Parts of a Reel

Parts of a Reel
There are a variety of fishing reels and the one you choose will depend on your level of experience and the type of fishing you expect to do. Conventional baitcaster reels, spinning reels and centerpin or fly reels are the main types of reels on the market. These reels share many of the same constituent parts, though key components set them apart from one another.

Conventional Reel

The level-wind system consists of two crossbars, which connect either side of the reel and prevent the line from getting tangled on the reel. It manages distribution of the line across the spool. The line draws from the reel, over the level wind, and onto the rod. The anti-reverse handle prevents it from rotating backward and unspooling the line. The spool, essential to most reels, holds the line, which is evenly distributed by the level wind mechanism.


Spinning Reel

The body of a spinning reel encases the spool and other moving parts.The handle of the spinning reel is the control mechanism for the release of the line from the spool for casting. The spool is set within the body and contains the fishing line. In a spinning reel, the spool moves up and down, controlling the even distribution of the line, as the level wind does for the conventional reel. The drag wire is the line-braking system for the reel. The caster applies the wire directly onto the line, slowing its release.The function of the bail is to restrict the free flow of the fishing line from the spool. When open, the line will flow without impediment. Anti-reverse, as in the baitcasting reels, provides protection against unspooling the line by reeling the handle backward.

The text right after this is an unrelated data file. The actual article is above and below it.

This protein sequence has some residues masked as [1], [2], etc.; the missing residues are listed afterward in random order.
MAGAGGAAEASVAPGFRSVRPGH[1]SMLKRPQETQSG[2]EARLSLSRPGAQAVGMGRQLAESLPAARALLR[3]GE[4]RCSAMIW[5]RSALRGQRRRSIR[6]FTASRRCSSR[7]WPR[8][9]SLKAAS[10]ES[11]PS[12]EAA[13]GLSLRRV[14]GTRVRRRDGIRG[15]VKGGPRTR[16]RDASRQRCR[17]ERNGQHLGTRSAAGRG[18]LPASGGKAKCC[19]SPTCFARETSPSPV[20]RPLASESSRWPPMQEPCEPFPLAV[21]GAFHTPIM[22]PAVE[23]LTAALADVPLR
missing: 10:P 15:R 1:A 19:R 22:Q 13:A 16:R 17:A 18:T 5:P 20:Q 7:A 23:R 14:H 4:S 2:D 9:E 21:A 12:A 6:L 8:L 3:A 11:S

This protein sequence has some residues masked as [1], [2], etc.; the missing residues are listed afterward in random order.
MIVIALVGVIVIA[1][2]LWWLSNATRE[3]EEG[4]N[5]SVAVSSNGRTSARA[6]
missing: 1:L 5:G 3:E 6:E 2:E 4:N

Centerpin Fly Reel

The handle of the fly reel controls the release of the line from the spool and the retake of the line onto the spool. The foot of the reel slides into an indentation on the rod, allowing the attachment of the reel assembly. The spool sets into the reel and contains the line, which is fed through the rest of the rod. It is generally easy to remove and attach. A mechanism such as a lever usually will release the spool from the reel. It can just as easily reattach, sliding into the reel and twisting until you hear it click. There are drag systems available for fly reels. Spring and pawl systems slow the rate at which the spool can spin by forcing a triangular-shaped spool onto it via a tension spring activated by a knob or lever on the reel. The disc drag system comes in two varieties--caliper disc-drag and disc-drag. Both disc-drag systems manipulate tension on the fly line by turning a control knob on the reel. The reel holds the spool, handle and drag system. The reel attaches to the base of the rod by the foot. It can be attached in a right- or left-handed manner.


Article Written By Marie Scribe

Marie Scribe has been writing for more than 10 years. Her specialties include copywriting, advertising and editing. She has a journalism degree and extensive experience with business and technical writing. She has been published on and eHow.

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